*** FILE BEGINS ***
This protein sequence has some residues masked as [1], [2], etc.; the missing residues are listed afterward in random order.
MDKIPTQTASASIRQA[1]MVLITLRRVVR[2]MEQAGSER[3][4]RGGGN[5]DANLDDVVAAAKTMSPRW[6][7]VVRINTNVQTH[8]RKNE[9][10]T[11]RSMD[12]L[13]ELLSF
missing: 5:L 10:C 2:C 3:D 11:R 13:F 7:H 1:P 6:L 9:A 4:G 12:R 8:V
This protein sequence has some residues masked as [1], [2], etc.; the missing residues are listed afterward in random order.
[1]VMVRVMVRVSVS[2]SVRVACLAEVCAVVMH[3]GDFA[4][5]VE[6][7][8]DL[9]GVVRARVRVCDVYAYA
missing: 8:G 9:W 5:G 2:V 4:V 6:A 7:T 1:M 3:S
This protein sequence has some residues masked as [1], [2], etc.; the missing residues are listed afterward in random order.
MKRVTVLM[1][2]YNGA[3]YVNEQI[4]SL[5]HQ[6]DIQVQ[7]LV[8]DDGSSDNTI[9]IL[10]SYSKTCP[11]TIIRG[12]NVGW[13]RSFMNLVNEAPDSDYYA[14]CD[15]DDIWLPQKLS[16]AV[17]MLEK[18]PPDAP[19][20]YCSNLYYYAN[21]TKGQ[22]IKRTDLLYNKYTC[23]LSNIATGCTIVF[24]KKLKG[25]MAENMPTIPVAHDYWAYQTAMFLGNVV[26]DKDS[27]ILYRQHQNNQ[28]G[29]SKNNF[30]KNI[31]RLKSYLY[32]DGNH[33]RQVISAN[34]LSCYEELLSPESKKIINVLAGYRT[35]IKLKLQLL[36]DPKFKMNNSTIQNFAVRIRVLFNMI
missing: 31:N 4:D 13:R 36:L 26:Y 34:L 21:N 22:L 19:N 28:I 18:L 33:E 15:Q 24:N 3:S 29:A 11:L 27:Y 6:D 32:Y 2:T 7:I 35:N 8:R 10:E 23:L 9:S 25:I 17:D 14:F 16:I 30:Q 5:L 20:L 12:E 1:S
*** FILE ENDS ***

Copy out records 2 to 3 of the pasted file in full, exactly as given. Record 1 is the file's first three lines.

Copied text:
This protein sequence has some residues masked as [1], [2], etc.; the missing residues are listed afterward in random order.
[1]VMVRVMVRVSVS[2]SVRVACLAEVCAVVMH[3]GDFA[4][5]VE[6][7][8]DL[9]GVVRARVRVCDVYAYA
missing: 8:G 9:W 5:G 2:V 4:V 6:A 7:T 1:M 3:S
This protein sequence has some residues masked as [1], [2], etc.; the missing residues are listed afterward in random order.
MKRVTVLM[1][2]YNGA[3]YVNEQI[4]SL[5]HQ[6]DIQVQ[7]LV[8]DDGSSDNTI[9]IL[10]SYSKTCP[11]TIIRG[12]NVGW[13]RSFMNLVNEAPDSDYYA[14]CD[15]DDIWLPQKLS[16]AV[17]MLEK[18]PPDAP[19][20]YCSNLYYYAN[21]TKGQ[22]IKRTDLLYNKYTC[23]LSNIATGCTIVF[24]KKLKG[25]MAENMPTIPVAHDYWAYQTAMFLGNVV[26]DKDS[27]ILYRQHQNNQ[28]G[29]SKNNF[30]KNI[31]RLKSYLY[32]DGNH[33]RQVISAN[34]LSCYEELLSPESKKIINVLAGYRT[35]IKLKLQLL[36]DPKFKMNNSTIQNFAVRIRVLFNMI
missing: 31:N 4:D 13:R 36:L 26:Y 34:L 21:N 22:L 19:N 28:I 18:L 33:E 15:Q 24:N 3:S 29:A 11:L 27:Y 6:D 32:Y 2:T 7:I 35:N 8:R 10:E 23:L 9:S 25:I 17:D 14:F 16:I 30:Q 5:L 20:L 12:E 1:S